Looking Forward to NIGA’s Summer Legislative Summit

In late July, tribal leaders will gather in Washington, D.C. for the National Indian Gaming Association’s (NIGA) Summer Legislative Summit. NIGA hosts two legislative summits per year to provide a forum for tribal leaders to engage Congress and the administration on issues most important to Indian country. We have invited numerous senators from the finance, appropriations and Indian affairs committees, as well as representatives who are members of the Congressional Native American Caucus. Others from the natural resources, education and the workforce, judiciary, and ways and means committees also have been invited. Attendees will discuss key issues including Internet gaming and parity for tribal governments in the National Labor Relations Act. Restoring the land-into-trust process for all federally recognized tribes and implementation of the Tribal General Welfare Exclusion Act are topics also on the NIGA Summer Legislative Summit agenda.

Internet gaming is consistently on our radar and is intensely discussed at NIGA meetings. It is only natural that tribes are concerned when Congress considers changing the playing field. No other form of economic development has been as successful in Indian country as gaming. Indian gaming provides the revenue for tribal governments to operate essential programs and services in their communities and has helped rebuild tribal infrastructure. Internet gaming has the potential to significantly change the gaming industry in America.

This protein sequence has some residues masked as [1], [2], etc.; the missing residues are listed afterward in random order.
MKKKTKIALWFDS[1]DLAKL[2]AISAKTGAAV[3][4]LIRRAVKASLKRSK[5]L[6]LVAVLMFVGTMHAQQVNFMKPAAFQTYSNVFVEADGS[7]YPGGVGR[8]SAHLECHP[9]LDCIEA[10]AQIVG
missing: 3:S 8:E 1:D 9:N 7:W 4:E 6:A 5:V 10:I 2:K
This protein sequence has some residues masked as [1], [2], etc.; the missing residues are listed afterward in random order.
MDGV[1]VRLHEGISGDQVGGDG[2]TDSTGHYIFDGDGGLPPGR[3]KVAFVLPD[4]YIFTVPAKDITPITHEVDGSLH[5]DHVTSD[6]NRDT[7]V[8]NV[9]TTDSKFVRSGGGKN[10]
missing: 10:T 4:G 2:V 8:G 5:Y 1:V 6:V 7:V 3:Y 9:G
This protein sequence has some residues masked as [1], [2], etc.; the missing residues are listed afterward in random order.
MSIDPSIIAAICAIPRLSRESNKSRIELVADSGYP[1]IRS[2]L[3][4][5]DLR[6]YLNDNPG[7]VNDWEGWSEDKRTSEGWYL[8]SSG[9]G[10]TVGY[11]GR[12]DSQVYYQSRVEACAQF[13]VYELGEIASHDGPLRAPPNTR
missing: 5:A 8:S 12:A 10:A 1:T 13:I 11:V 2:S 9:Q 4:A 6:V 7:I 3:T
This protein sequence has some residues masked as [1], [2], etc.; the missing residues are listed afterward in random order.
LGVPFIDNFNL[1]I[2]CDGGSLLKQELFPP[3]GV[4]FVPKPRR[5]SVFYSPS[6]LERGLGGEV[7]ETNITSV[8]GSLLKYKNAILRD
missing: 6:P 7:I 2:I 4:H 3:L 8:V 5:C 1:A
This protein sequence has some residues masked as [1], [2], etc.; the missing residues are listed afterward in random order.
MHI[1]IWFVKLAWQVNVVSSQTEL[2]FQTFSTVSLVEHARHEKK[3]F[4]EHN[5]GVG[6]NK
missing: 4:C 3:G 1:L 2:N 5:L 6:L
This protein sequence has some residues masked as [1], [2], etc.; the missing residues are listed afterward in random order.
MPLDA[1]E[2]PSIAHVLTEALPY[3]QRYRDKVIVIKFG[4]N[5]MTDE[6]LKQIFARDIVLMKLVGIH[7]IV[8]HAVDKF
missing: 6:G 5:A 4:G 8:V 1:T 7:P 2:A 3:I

So far in the 114th Congress, only one piece of Internet gaming legislation has received a hearing, House Resolution 707 Restoration of America’s Wire Act—a bill focusing on prohibition. While Congress is moving cautiously, we follow the issue closely and continue to monitor its progress. Our actions are governed by the Principles of Sovereignty for Internet Gaming Legislation as adopted by our member tribes. NIGA’s principles simply defend tribes’ rights as sovereigns and demand equal treatment. To date, there has not been a single Internet gaming bill to satisfy the requirements. Each tribal government represents an independent sovereign and will decide what is best for their community, but we all stand united in the defense of tribal sovereignty.

Defending tribal sovereignty, of course, extends far beyond Internet gaming. At our Winter Legislative Summit in February, we heard from Rep. Todd Rokita of Indiana, and at the Tribal Membership Meeting in March we heard from Sen. Jerry Moran of Kansas on bills they have introduced to provide parity for tribal governments in the National Labor Relations Act (NLRA). The bills, both titled the “Tribal Labor Sovereignty Act,” amend the NLRA to specifically list wholly-owned tribal enterprises operating on tribal lands as employers exempt from the jurisdiction of the National Labor Relations Board (NLRB).